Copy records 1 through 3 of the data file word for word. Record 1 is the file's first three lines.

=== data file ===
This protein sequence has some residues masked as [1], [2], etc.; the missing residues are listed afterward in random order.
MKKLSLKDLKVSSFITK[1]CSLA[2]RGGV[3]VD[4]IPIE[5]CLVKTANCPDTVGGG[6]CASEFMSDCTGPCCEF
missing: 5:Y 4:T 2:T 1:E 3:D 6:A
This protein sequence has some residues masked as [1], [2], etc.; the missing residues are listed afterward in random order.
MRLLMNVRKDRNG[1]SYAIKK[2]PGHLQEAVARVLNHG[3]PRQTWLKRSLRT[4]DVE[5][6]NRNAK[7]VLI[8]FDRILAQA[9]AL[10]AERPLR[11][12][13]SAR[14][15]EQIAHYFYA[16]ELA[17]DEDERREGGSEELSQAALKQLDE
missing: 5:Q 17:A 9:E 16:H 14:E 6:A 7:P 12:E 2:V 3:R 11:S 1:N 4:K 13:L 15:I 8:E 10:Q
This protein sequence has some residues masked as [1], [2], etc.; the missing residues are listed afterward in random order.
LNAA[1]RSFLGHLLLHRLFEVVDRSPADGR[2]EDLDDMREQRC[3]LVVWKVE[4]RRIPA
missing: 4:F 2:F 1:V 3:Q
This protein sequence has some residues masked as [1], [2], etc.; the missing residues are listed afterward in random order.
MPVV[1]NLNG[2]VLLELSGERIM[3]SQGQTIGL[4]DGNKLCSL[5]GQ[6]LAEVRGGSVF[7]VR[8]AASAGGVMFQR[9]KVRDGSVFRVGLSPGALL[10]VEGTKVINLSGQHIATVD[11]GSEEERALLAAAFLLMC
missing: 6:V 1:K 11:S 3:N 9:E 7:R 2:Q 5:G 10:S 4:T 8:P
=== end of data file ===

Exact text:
This protein sequence has some residues masked as [1], [2], etc.; the missing residues are listed afterward in random order.
MKKLSLKDLKVSSFITK[1]CSLA[2]RGGV[3]VD[4]IPIE[5]CLVKTANCPDTVGGG[6]CASEFMSDCTGPCCEF
missing: 5:Y 4:T 2:T 1:E 3:D 6:A
This protein sequence has some residues masked as [1], [2], etc.; the missing residues are listed afterward in random order.
MRLLMNVRKDRNG[1]SYAIKK[2]PGHLQEAVARVLNHG[3]PRQTWLKRSLRT[4]DVE[5][6]NRNAK[7]VLI[8]FDRILAQA[9]AL[10]AERPLR[11][12][13]SAR[14][15]EQIAHYFYA[16]ELA[17]DEDERREGGSEELSQAALKQLDE
missing: 5:Q 17:A 9:E 16:H 14:E 6:A 7:P 12:E 2:V 3:R 11:S 1:N 4:K 13:L 15:I 8:E 10:Q
This protein sequence has some residues masked as [1], [2], etc.; the missing residues are listed afterward in random order.
LNAA[1]RSFLGHLLLHRLFEVVDRSPADGR[2]EDLDDMREQRC[3]LVVWKVE[4]RRIPA
missing: 4:F 2:F 1:V 3:Q